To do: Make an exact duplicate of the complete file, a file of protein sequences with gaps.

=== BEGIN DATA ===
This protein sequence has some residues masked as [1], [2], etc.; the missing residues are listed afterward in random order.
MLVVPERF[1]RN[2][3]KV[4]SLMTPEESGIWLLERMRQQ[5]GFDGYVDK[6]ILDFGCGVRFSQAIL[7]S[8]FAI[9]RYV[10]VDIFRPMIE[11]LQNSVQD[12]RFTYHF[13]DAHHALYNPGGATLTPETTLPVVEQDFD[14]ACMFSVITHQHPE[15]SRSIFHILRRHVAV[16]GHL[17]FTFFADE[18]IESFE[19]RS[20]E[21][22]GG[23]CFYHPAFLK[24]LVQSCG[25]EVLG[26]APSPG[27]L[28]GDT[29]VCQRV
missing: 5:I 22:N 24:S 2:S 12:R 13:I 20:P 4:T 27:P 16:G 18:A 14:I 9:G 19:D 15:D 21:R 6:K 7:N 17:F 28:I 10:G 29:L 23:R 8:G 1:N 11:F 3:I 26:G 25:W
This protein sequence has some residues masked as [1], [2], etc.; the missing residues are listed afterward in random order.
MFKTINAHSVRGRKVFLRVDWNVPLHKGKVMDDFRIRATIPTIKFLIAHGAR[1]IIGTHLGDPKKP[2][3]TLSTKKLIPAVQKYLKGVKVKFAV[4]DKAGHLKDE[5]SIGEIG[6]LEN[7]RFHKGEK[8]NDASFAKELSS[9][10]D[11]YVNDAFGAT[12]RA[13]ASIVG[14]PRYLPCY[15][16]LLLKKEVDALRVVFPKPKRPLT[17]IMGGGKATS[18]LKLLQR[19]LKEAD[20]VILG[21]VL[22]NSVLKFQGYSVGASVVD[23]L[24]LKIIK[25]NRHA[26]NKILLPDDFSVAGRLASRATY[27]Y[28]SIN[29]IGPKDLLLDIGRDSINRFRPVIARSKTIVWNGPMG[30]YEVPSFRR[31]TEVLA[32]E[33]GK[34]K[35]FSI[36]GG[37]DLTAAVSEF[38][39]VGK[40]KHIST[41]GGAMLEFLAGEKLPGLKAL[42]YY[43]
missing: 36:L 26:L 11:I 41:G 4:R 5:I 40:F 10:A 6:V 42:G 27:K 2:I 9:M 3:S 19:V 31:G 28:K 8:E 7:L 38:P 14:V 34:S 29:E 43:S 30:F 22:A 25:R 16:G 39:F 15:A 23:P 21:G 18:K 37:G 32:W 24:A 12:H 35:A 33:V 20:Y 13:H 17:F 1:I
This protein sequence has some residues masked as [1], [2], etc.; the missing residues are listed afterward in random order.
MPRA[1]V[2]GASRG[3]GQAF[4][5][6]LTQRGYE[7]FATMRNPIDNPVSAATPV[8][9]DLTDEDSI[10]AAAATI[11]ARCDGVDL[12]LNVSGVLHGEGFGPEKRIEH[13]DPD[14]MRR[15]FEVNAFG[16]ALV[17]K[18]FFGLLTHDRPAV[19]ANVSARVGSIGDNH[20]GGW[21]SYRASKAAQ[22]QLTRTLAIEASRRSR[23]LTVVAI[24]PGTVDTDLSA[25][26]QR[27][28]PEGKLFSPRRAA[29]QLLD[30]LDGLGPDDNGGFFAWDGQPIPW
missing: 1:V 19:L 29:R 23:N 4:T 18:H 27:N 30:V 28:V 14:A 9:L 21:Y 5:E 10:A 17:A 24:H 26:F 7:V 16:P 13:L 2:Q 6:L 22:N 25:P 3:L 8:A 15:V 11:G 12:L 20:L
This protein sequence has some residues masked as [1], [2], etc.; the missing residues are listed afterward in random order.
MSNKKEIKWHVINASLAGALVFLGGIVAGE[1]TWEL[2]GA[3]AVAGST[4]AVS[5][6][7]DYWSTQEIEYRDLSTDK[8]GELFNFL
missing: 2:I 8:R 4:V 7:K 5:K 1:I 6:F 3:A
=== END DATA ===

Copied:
This protein sequence has some residues masked as [1], [2], etc.; the missing residues are listed afterward in random order.
MLVVPERF[1]RN[2][3]KV[4]SLMTPEESGIWLLERMRQQ[5]GFDGYVDK[6]ILDFGCGVRFSQAIL[7]S[8]FAI[9]RYV[10]VDIFRPMIE[11]LQNSVQD[12]RFTYHF[13]DAHHALYNPGGATLTPETTLPVVEQDFD[14]ACMFSVITHQHPE[15]SRSIFHILRRHVAV[16]GHL[17]FTFFADE[18]IESFE[19]RS[20]E[21][22]GG[23]CFYHPAFLK[24]LVQSCG[25]EVLG[26]APSPG[27]L[28]GDT[29]VCQRV
missing: 5:I 22:N 24:S 2:S 12:R 13:I 20:P 4:T 27:P 16:G 18:A 14:I 9:G 19:D 15:D 21:R 6:K 7:N 17:F 28:I 10:G 29:L 23:R 8:G 1:N 11:F 3:I 26:G 25:W
This protein sequence has some residues masked as [1], [2], etc.; the missing residues are listed afterward in random order.
MFKTINAHSVRGRKVFLRVDWNVPLHKGKVMDDFRIRATIPTIKFLIAHGAR[1]IIGTHLGDPKKP[2][3]TLSTKKLIPAVQKYLKGVKVKFAV[4]DKAGHLKDE[5]SIGEIG[6]LEN[7]RFHKGEK[8]NDASFAKELSS[9][10]D[11]YVNDAFGAT[12]RA[13]ASIVG[14]PRYLPCY[15][16]LLLKKEVDALRVVFPKPKRPLT[17]IMGGGKATS[18]LKLLQR[19]LKEAD[20]VILG[21]VL[22]NSVLKFQGYSVGASVVD[23]L[24]LKIIK[25]NRHA[26]NKILLPDDFSVAGRLASRATY[27]Y[28]SIN[29]IGPKDLLLDIGRDSINRFRPVIARSKTIVWNGPMG[30]YEVPSFRR[31]TEVLA[32]E[33]GK[34]K[35]FSI[36]GG[37]DLTAAVSEF[38][39]VGK[40]KHIST[41]GGAMLEFLAGEKLPGLKAL[42]YY[43]
missing: 36:L 26:L 11:I 41:G 4:R 5:I 40:F 10:A 6:V 42:G 27:K 2:I 9:M 3:S 19:V 31:G 28:K 8:E 7:L 38:P 14:V 34:S 29:E 43:S 30:F 22:A 25:R 16:G 39:F 15:A 23:P 21:G 18:K 37:G 32:W 24:A 12:H 35:A 33:V 20:Y 13:H 17:F 1:I
This protein sequence has some residues masked as [1], [2], etc.; the missing residues are listed afterward in random order.
MPRA[1]V[2]GASRG[3]GQAF[4][5][6]LTQRGYE[7]FATMRNPIDNPVSAATPV[8][9]DLTDEDSI[10]AAAATI[11]ARCDGVDL[12]LNVSGVLHGEGFGPEKRIEH[13]DPD[14]MRR[15]FEVNAFG[16]ALV[17]K[18]FFGLLTHDRPAV[19]ANVSARVGSIGDNH[20]GGW[21]SYRASKAAQ[22]QLTRTLAIEASRRSR[23]LTVVAI[24]PGTVDTDLSA[25][26]QR[27][28]PEGKLFSPRRAA[29]QLLD[30]LDGLGPDDNGGFFAWDGQPIPW
missing: 1:V 19:L 29:R 23:N 4:T 18:H 27:N 30:V 28:V 14:A 9:L 21:Y 5:E 10:A 17:A 24:H 26:F 7:V 16:P 13:L 2:Q 6:L 22:N 25:P 3:L 8:A 15:V 11:G 12:L 20:L
This protein sequence has some residues masked as [1], [2], etc.; the missing residues are listed afterward in random order.
MSNKKEIKWHVINASLAGALVFLGGIVAGE[1]TWEL[2]GA[3]AVAGST[4]AVS[5][6][7]DYWSTQEIEYRDLSTDK[8]GELFNFL
missing: 2:I 8:R 4:V 7:K 5:K 1:I 6:F 3:A